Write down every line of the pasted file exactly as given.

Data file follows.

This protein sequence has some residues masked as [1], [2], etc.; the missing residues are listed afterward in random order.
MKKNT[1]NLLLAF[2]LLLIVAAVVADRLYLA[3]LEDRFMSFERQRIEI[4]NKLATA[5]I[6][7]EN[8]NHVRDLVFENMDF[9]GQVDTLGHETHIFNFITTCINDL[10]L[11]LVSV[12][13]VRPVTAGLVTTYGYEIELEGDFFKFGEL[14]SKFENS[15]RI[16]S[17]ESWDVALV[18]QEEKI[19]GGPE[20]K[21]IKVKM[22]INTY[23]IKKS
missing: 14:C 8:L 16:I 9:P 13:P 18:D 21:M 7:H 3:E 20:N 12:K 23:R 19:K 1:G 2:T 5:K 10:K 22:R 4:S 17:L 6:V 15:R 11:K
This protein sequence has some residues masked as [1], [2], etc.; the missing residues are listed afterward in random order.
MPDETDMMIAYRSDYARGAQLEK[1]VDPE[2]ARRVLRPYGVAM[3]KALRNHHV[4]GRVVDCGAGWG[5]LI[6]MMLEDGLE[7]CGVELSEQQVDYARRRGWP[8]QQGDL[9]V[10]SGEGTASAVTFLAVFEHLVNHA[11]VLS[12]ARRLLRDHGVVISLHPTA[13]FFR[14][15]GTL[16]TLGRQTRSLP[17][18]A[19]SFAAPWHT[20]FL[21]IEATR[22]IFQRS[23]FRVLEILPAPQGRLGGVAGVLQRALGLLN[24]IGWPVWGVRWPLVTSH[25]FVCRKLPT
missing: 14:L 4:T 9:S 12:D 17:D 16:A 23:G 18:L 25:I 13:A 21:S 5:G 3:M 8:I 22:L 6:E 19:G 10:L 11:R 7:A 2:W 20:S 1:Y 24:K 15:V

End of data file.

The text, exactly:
This protein sequence has some residues masked as [1], [2], etc.; the missing residues are listed afterward in random order.
MKKNT[1]NLLLAF[2]LLLIVAAVVADRLYLA[3]LEDRFMSFERQRIEI[4]NKLATA[5]I[6][7]EN[8]NHVRDLVFENMDF[9]GQVDTLGHETHIFNFITTCINDL[10]L[11]LVSV[12][13]VRPVTAGLVTTYGYEIELEGDFFKFGEL[14]SKFENS[15]RI[16]S[17]ESWDVALV[18]QEEKI[19]GGPE[20]K[21]IKVKM[22]INTY[23]IKKS
missing: 14:C 8:L 16:I 9:P 13:P 18:D 21:M 7:H 3:E 20:N 12:K 23:R 19:K 1:G 2:T 5:K 10:K 22:R 4:S 17:L 6:V 15:R 11:K
This protein sequence has some residues masked as [1], [2], etc.; the missing residues are listed afterward in random order.
MPDETDMMIAYRSDYARGAQLEK[1]VDPE[2]ARRVLRPYGVAM[3]KALRNHHV[4]GRVVDCGAGWG[5]LI[6]MMLEDGLE[7]CGVELSEQQVDYARRRGWP[8]QQGDL[9]V[10]SGEGTASAVTFLAVFEHLVNHA[11]VLS[12]ARRLLRDHGVVISLHPTA[13]FFR[14][15]GTL[16]TLGRQTRSLP[17][18]A[19]SFAAPWHT[20]FL[21]IEATR[22]IFQRS[23]FRVLEILPAPQGRLGGVAGVLQRALGLLN[24]IGWPVWGVRWPLVTSH[25]FVCRKLPT
missing: 14:L 4:T 9:S 12:D 17:D 16:A 23:G 18:L 25:I 13:A 21:S 5:G 3:M 8:I 22:L 6:E 19:G 10:L 11:R 7:A 2:W 20:S 1:Y 24:K 15:V